Fort Chariton is a recently opened bar and grill restaurant in Yarrow, Missouri, about 20 minutes away from campus, off of Highway 11 located on the Chariton River and just west of the Sugar Creek Conservation Area. The restaurant is a destination location in the middle of a campground.
The restaurant is owned by Angela Schultz and Bill “Grizz” Adams who chronicled their adventure remodeling the building, nicknamed “The Fort,” on the restaurant’s website, yarrowpub.com.
“[At Fort Chariton] you get a break from your routine and can feel like you’ve left Kirksville without really leaving it,” Schultz says.
Schultz says what makes the restaurant different is its local flair.
With every step into the establishment, the atmosphere is enhanced by the paintings, neon lights and especially the repurposed, HGTV-esque decor and furniture — a wall made of old doors, dining tables constructed out of old chemistry lab countertops from the University of Missouri, window frames and rusty red paint on old tin.
“The restaurant and campground … became our project that would take a year and a half to open,” according to Schultz and Adams on yarrowpub.com. “The building itself needed a complete renovation due to neglect and past flooding.”
Schultz says the building had been empty for more than three years, was flooded in 2008, and was in disrepair down to the infrastructure. Because of its location by the Chariton River, Adams and Schultz decided to build a wall around the restaurant to keep out floodwater. From this, the name “Fort Chariton” was born.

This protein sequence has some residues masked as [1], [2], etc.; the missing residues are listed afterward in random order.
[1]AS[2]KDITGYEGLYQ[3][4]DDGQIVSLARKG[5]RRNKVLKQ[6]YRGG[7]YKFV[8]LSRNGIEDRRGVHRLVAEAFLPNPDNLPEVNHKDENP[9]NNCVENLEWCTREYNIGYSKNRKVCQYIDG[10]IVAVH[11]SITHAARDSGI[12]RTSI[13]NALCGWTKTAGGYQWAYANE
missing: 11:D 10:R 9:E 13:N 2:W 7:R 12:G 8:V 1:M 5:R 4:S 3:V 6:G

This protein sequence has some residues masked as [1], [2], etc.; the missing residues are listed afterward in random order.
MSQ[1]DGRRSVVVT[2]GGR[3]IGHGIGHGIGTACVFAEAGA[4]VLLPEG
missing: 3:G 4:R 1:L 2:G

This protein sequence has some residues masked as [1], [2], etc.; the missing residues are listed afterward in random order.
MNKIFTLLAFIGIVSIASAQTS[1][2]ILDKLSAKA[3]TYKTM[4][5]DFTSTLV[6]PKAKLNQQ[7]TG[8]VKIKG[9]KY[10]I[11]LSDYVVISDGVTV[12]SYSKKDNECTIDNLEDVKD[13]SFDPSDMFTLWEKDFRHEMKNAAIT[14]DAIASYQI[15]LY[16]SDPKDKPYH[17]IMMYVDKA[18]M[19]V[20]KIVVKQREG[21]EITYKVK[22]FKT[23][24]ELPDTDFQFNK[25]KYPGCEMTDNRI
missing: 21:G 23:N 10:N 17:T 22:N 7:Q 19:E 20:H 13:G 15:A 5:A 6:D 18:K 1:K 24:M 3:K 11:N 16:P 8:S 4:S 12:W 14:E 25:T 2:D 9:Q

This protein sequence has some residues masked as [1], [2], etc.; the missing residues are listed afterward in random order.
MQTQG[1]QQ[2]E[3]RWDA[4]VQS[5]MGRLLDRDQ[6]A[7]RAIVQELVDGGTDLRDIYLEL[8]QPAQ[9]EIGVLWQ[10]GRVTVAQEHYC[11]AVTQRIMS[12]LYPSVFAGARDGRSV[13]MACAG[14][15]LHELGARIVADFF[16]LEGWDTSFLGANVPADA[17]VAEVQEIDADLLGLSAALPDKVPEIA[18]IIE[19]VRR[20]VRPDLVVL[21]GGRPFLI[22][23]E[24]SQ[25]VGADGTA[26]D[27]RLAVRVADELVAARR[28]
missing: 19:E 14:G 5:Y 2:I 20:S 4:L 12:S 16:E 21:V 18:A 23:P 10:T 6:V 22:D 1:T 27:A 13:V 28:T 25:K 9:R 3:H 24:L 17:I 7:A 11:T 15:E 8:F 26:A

“Grizz, my partner in life and in the restaurant, has a background in construction, and we really enjoyed transforming the place,” Schultz says. “We spent 16 months on it.”
Schultz says the original building is more than forty years old and had previously been a mill, convenience store, public hall and bar. She says the restaurant has rich sentimental value to the people of the community.
For example, Schultz says the Weber family, the family responsible for Kirksville’s only school bus system, had owned and operated the mill for a period of time near this location in Yarrow, and the first Weber buses were used to transport students from Yarrow to Kirksville in the 1940s.
Fort Chariton’s menu consists of appetizers, salads, sandwiches and desserts as well as a well-stocked bar, beer on tap, bagged ice and packaged Fort Chariton brings local flair to pub dining liquor to go. Schultz says some of her beef is even locally sourced.
“People can partake in washer, corn hole and shuffleboard tournaments and volleyball, as well as sitting by one of our twelve fire pits,” Schultz says.
Social media has had an especially prominent impact in advertising Fort Chariton, Schultz says. They have a Facebook page and a website, and many of the customers actively take part in reviews.
Schultz says she is delighted with Fort Chariton’s success and hopes it will continue to thrive. Fort Chariton often hosts live musicians, such as local band Busted String Band.
Some Truman State University organizations have hosted events at Fort Chariton as well, such as hosting a Truman jazz group and a family day for Sigma Kappa.
“The two owners are very nice and genuine people,” Sigma Kappa senior Sydney Gosik says. “I planned a parents’ weekend event for my sorority with them, and they were so easy to work with and accommodating.”
Freshman Mackenzie Kloth says Fort Chariton was indeed a very enjoyable dining experience and she would recommend it to fellow students.
“Fort Chariton is a gem in the middle of nowhere, with a rustic, at-home feel, great food and great people,” Kloth says.
Fort Chariton is located at 26826 Yarrow Trail in Kirksville. Their kitchen hours are Wednesdays 4-9 p.m. — bar until midnight — Thursday, Friday and Saturdays 11 a.m. to 9 p.m. — bar until midnight or later — and Sundays 11 a.m. to 8 p.m. — bar open until 1 a.m.